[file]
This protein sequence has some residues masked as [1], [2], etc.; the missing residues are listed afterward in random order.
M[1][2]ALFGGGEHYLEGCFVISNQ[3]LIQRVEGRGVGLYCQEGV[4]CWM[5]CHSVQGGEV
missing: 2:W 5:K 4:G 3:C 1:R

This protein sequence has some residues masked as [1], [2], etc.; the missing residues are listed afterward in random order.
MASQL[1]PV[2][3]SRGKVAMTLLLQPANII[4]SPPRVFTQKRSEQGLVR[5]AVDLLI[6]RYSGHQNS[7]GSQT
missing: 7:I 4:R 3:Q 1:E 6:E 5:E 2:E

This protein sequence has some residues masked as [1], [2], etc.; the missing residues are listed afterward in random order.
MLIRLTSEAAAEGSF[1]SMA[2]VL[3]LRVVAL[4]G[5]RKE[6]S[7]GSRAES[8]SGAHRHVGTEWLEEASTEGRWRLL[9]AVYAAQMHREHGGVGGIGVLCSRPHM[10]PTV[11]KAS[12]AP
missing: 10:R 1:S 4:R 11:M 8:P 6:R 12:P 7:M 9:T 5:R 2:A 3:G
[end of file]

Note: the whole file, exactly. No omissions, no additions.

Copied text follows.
This protein sequence has some residues masked as [1], [2], etc.; the missing residues are listed afterward in random order.
M[1][2]ALFGGGEHYLEGCFVISNQ[3]LIQRVEGRGVGLYCQEGV[4]CWM[5]CHSVQGGEV
missing: 2:W 5:K 4:G 3:C 1:R

This protein sequence has some residues masked as [1], [2], etc.; the missing residues are listed afterward in random order.
MASQL[1]PV[2][3]SRGKVAMTLLLQPANII[4]SPPRVFTQKRSEQGLVR[5]AVDLLI[6]RYSGHQNS[7]GSQT
missing: 7:I 4:R 3:Q 1:E 6:E 5:E 2:E

This protein sequence has some residues masked as [1], [2], etc.; the missing residues are listed afterward in random order.
MLIRLTSEAAAEGSF[1]SMA[2]VL[3]LRVVAL[4]G[5]RKE[6]S[7]GSRAES[8]SGAHRHVGTEWLEEASTEGRWRLL[9]AVYAAQMHREHGGVGGIGVLCSRPHM[10]PTV[11]KAS[12]AP
missing: 10:R 1:S 4:R 11:M 8:P 6:R 12:P 7:M 9:T 5:R 2:A 3:G